Designing and implementing reflective practice programs - key principles and considerations

Dominique R. Parrish*, Kay Crookes

*Corresponding author for this work

Research output: Contribution to journalArticlepeer-review

26 Citations (Scopus)


This paper reports on an educational evaluation study that sought to identify key principles that could inform the design and implementation of undergraduate nursing reflection programs and thereby enhance the potential that nursing students will develop sound reflective practice. Semi-structured interviews were conducted with nursing graduates to explore their perceptions of an undergraduate Bachelor of Nursing reflection subject and explicate the factors that could enhance the implementation of this subject. Subsequent validation and refinement of these factors was managed by correlating the factors with students' qualitative feedback, gathered through a formal subject evaluation of the undergraduate reflective practice subject. The correlation analysis, ascertained three principles that are posited as highly significant in the design and implementation of undergraduate reflective practice nursing programs. These principles, which are explained in this paper, despite being conceptualised in an Australian University have relevance and are appropriate across national and discipline boundaries and could be used in the design and implementation of any reflection subject, particularly those in undergraduate programs.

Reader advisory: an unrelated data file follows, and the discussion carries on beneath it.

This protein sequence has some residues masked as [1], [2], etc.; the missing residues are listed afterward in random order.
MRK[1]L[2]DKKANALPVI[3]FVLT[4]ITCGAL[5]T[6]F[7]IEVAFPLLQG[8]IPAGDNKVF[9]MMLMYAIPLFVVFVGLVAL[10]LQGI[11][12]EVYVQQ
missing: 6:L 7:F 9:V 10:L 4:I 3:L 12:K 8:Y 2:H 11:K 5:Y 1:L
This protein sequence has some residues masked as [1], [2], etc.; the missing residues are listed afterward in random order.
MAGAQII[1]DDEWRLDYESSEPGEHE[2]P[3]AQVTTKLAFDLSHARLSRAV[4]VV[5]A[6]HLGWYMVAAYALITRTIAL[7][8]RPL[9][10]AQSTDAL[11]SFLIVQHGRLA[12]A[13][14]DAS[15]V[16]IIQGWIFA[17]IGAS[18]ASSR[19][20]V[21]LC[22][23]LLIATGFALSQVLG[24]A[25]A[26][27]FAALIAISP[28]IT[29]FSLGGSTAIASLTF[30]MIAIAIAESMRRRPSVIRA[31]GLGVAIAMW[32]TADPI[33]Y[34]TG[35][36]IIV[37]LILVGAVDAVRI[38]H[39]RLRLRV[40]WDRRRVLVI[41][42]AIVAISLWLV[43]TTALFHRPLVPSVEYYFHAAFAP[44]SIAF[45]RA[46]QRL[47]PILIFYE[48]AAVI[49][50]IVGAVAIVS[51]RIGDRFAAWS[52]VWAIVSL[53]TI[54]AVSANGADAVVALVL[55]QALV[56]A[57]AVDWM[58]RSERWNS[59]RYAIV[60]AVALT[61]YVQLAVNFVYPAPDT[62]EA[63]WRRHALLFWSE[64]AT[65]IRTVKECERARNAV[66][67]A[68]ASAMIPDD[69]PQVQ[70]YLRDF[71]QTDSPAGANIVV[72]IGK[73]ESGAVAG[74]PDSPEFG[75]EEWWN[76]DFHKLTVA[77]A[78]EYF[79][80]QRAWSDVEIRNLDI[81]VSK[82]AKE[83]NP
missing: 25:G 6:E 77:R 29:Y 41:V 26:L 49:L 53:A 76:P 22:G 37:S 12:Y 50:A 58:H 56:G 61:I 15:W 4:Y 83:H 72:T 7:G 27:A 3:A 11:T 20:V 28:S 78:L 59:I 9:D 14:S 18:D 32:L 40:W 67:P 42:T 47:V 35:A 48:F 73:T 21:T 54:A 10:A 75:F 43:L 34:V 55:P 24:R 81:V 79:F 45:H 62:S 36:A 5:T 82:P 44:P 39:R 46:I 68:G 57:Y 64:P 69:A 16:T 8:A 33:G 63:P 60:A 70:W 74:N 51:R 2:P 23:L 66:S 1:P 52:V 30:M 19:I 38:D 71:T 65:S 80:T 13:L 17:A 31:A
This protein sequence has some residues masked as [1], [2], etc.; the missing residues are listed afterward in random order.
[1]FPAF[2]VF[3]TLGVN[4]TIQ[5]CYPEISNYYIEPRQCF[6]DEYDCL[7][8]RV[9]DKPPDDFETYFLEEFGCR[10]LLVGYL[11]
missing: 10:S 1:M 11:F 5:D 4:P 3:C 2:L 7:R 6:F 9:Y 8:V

Original languageEnglish
Pages (from-to)265-270
Number of pages6
JournalNurse Education in Practice
Issue number3
Publication statusPublished - May 2014
Externally publishedYes


  • Nursing students
  • Reflective practice
  • Undergraduate curriculum


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